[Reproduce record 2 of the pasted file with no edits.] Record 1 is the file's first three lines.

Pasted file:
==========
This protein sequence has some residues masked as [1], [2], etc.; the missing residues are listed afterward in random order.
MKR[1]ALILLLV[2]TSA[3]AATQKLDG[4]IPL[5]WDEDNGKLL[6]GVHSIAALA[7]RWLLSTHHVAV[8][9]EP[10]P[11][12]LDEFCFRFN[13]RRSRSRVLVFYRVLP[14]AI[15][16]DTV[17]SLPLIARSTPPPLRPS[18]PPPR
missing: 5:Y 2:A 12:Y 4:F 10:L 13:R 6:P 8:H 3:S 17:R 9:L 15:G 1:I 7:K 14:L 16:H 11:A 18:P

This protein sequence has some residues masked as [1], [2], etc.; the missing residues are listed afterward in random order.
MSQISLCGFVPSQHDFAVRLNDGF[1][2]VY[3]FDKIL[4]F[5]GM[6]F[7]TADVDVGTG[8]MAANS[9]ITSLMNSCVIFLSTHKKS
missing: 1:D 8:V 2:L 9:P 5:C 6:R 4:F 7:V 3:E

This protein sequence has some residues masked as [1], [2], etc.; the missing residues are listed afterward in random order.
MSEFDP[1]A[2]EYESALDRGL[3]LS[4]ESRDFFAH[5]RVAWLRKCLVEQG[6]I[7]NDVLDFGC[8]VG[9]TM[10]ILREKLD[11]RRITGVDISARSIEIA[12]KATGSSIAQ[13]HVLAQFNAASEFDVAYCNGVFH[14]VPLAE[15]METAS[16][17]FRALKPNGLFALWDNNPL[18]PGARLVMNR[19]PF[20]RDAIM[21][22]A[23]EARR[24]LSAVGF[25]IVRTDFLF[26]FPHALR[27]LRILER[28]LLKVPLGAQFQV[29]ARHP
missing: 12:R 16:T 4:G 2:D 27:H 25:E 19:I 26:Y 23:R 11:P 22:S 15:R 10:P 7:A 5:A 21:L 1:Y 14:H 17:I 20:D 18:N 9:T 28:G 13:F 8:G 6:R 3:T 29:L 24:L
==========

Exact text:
This protein sequence has some residues masked as [1], [2], etc.; the missing residues are listed afterward in random order.
MSQISLCGFVPSQHDFAVRLNDGF[1][2]VY[3]FDKIL[4]F[5]GM[6]F[7]TADVDVGTG[8]MAANS[9]ITSLMNSCVIFLSTHKKS
missing: 1:D 8:V 2:L 9:P 5:C 6:R 4:F 7:V 3:E